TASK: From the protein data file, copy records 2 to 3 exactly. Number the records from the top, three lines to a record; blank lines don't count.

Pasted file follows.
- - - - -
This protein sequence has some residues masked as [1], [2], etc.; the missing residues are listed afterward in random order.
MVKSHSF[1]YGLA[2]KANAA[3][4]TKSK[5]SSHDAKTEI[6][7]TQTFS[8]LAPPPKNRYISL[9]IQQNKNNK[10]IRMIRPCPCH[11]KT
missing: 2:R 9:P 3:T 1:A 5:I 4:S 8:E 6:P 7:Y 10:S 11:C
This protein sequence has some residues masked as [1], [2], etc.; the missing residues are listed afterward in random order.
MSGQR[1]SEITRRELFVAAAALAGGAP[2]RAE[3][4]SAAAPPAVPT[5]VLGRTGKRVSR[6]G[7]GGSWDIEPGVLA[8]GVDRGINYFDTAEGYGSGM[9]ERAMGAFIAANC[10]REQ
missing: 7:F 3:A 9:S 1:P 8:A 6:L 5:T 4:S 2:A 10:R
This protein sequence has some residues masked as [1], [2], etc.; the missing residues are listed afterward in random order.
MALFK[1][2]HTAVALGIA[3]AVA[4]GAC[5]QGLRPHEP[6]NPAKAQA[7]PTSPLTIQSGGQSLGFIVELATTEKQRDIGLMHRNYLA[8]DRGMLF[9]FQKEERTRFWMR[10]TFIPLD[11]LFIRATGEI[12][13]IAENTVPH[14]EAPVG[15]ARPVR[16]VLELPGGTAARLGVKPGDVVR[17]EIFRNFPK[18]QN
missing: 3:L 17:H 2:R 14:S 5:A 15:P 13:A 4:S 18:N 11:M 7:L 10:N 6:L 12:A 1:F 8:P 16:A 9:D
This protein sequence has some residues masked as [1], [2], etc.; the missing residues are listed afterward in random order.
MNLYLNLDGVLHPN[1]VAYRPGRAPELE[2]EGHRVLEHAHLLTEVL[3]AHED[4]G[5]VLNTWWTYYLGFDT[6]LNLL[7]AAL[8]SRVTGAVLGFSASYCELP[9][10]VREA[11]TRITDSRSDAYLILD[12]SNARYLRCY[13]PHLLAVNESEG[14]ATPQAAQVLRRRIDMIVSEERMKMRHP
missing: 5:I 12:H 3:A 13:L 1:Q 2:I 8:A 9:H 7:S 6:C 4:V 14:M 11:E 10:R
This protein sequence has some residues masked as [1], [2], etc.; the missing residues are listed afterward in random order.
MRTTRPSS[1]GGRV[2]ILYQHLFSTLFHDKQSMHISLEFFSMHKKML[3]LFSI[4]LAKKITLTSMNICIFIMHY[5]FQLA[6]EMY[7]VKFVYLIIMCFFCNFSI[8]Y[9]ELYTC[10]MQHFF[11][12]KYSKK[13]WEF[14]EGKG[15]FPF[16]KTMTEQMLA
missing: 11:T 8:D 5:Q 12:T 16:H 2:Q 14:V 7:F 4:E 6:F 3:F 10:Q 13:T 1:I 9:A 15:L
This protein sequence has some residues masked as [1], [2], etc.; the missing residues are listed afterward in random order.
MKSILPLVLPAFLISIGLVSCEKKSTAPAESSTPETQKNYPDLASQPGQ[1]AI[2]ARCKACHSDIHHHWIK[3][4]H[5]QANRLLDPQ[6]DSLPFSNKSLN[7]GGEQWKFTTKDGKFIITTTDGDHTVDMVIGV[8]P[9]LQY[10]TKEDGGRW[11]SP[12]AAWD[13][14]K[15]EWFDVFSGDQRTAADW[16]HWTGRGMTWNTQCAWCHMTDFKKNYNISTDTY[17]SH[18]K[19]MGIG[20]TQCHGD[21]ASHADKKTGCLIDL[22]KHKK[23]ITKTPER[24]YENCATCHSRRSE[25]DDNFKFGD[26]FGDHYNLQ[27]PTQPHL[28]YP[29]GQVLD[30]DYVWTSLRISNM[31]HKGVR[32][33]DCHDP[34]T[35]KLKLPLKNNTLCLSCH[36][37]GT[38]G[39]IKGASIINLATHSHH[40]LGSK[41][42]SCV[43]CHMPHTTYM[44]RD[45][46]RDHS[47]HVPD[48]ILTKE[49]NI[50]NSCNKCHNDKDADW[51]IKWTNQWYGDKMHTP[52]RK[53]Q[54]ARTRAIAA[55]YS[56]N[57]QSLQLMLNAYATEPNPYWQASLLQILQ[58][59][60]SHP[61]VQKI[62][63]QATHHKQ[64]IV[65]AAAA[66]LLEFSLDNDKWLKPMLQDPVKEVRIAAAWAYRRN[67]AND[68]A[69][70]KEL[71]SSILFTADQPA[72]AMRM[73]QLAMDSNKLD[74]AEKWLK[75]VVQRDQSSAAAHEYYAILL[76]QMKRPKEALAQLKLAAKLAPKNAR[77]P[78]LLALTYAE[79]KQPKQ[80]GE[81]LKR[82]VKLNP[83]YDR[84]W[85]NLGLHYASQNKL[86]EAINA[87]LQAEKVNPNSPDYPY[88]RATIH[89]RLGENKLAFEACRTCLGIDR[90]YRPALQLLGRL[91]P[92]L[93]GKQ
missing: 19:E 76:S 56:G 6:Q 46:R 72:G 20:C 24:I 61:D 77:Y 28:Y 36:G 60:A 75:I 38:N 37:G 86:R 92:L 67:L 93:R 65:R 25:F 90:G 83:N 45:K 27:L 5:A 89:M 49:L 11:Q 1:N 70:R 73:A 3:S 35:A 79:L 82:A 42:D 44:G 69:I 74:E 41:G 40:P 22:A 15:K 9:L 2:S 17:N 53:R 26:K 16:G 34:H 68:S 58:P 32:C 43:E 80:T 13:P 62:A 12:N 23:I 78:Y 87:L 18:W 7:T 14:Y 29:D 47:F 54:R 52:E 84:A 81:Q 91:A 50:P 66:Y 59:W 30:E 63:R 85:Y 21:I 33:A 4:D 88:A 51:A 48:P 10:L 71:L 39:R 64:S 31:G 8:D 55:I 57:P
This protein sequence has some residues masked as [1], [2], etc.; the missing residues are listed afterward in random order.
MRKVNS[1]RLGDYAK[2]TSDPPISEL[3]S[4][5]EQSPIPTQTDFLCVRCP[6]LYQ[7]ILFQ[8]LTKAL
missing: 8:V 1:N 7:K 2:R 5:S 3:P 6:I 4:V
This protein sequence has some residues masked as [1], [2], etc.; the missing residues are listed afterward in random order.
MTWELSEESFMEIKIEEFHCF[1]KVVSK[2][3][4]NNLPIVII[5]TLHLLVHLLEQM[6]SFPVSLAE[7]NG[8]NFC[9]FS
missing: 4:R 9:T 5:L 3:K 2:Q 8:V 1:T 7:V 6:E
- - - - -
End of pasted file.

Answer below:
This protein sequence has some residues masked as [1], [2], etc.; the missing residues are listed afterward in random order.
MSGQR[1]SEITRRELFVAAAALAGGAP[2]RAE[3][4]SAAAPPAVPT[5]VLGRTGKRVSR[6]G[7]GGSWDIEPGVLA[8]GVDRGINYFDTAEGYGSGM[9]ERAMGAFIAANC[10]REQ
missing: 7:F 3:A 9:S 1:P 8:A 6:L 5:T 4:S 2:A 10:R
This protein sequence has some residues masked as [1], [2], etc.; the missing residues are listed afterward in random order.
MALFK[1][2]HTAVALGIA[3]AVA[4]GAC[5]QGLRPHEP[6]NPAKAQA[7]PTSPLTIQSGGQSLGFIVELATTEKQRDIGLMHRNYLA[8]DRGMLF[9]FQKEERTRFWMR[10]TFIPLD[11]LFIRATGEI[12][13]IAENTVPH[14]EAPVG[15]ARPVR[16]VLELPGGTAARLGVKPGDVVR[17]EIFRNFPK[18]QN
missing: 3:L 17:H 2:R 14:S 5:A 15:P 13:A 4:S 18:N 11:M 7:L 10:N 6:L 12:A 1:F 8:P 16:A 9:D